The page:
Claims of EHR-related injuries are on the rise,
according to a study by The Doctors Company
Claims of EHR-related injuries on the rise
August 30, 2019
by John R. Fischer
, Senior Reporter
Reports of EHR-related injuries are on the rise, according to a study by insurance firm The Doctors Company.
While not often the primary cause, the pace for these medical malpractice claims tripled from seven cases in 2010 to an average of 22.5 annually in 2017 and 2018. The largest portion was issued to family medicine and internal medicine physicians, followed by cardiologists and radiologists.
“Family medicine and internal medicine physicians see a large number of patients over the course of a day where surgeons may be in surgery with one patient for hours. They may spend more time documenting in EHRs,” Darrell Ranum, vice president of patient safety and risk management for The Doctors Company, told HCB News. “The higher numbers of claims involving EHRs for family medicine and internal medicine may be a function of how many of these physicians are insured by The Doctors Company. Together, family medicine and internal medicine make up about 13 percent of the physicians we insure. They are the two highest in terms of numbers of insured physicians.”
Two causes of these incidents were identified, one of which was system technology and design problems. These types of issues often revolved around electronic systems and technology failure. The other was user-related error, caused by incorrect information; pre-populating or copying and pasting; and hybrid health records or EHR conversion.
Adverse reactions to medication and death were the most prevalent of the injuries, occurring in seven percent or more of claims, with diagnosis-related allegations making up nearly one-third of all claims filed.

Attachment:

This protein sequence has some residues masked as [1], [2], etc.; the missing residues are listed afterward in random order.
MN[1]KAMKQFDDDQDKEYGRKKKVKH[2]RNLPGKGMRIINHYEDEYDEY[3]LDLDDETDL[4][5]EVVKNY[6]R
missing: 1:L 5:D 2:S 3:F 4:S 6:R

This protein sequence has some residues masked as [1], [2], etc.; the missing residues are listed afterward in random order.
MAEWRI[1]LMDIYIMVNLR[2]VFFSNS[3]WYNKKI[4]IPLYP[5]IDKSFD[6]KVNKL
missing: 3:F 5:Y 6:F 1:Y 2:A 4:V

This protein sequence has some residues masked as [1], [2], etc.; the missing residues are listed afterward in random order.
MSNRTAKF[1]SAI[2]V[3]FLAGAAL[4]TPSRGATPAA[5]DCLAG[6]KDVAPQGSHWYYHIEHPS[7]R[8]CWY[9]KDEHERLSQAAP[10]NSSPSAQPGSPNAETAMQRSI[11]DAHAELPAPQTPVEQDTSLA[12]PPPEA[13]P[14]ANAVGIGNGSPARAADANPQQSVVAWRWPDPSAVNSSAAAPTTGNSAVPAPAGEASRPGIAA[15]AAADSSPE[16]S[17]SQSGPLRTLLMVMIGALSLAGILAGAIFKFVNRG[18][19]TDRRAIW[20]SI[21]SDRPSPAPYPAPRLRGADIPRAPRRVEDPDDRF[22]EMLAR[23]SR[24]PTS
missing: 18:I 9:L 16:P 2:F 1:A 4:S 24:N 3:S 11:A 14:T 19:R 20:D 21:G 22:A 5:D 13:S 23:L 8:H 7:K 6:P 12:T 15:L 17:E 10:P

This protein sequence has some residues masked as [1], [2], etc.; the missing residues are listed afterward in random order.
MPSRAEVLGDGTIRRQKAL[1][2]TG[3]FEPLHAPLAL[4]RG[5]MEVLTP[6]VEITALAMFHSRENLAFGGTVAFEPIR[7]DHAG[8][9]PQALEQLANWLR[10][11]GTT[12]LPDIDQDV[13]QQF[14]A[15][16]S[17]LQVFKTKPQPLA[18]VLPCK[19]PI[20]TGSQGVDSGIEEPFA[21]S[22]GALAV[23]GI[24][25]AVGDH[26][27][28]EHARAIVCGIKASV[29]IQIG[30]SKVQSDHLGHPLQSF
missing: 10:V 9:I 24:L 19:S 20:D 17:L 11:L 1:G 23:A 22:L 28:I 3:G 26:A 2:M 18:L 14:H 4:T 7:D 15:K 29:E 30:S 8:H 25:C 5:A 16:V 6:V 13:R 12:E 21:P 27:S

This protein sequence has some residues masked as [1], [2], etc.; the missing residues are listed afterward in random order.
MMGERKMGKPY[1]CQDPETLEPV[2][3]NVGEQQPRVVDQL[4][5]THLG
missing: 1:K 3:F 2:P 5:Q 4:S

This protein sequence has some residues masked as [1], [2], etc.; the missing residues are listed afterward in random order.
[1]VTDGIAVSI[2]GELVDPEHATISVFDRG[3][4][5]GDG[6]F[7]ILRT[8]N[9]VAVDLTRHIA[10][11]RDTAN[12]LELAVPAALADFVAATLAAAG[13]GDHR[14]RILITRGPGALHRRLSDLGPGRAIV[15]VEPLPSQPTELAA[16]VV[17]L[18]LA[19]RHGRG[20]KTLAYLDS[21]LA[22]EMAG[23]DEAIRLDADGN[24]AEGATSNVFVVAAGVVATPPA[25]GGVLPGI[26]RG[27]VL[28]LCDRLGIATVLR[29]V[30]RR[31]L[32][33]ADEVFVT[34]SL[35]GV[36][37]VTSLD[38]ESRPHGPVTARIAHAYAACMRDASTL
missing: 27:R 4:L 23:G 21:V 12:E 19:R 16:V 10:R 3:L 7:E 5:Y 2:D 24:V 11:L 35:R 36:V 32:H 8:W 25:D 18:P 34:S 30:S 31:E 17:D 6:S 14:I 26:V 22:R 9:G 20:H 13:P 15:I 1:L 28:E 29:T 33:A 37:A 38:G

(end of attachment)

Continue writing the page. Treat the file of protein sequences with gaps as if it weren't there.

The authors advise providers looking to address or avoid such risks to adopt processes for monitoring EHRs and to prioritize the need to improve and redesign EHRs based on risk. Some notable examples include:
• Avoiding copying and pasting except when describing the patient's past medical history.
• Contacting their information technology (IT) department or vendor if the auto population feature causes erroneous data to be recorded. Note and document the correct information if the auto-populated information is incorrect.
• Review entries after making a choice from a drop-down menu. Templates with drop-down menus facilitate data entry, but keep in mind that an entry error may be perpetuated elsewhere in the EHR.
• Review all available data and information prior to treating a patient — injury may result from failure to access or make use of available patient information.
• Relocate the computer so the physician's back is not to the patient and so the patient can view the screen. Remind the patient that you are listening carefully, even when typing during the appointment. Summarize or read the note to demonstrate you have listened.
“Vendors could also take steps to minimize the chances that documentation in an EHR would result in patient harm,” added Ranum. “Our understanding, however, is that vendors will make changes for individual customers for a fee.”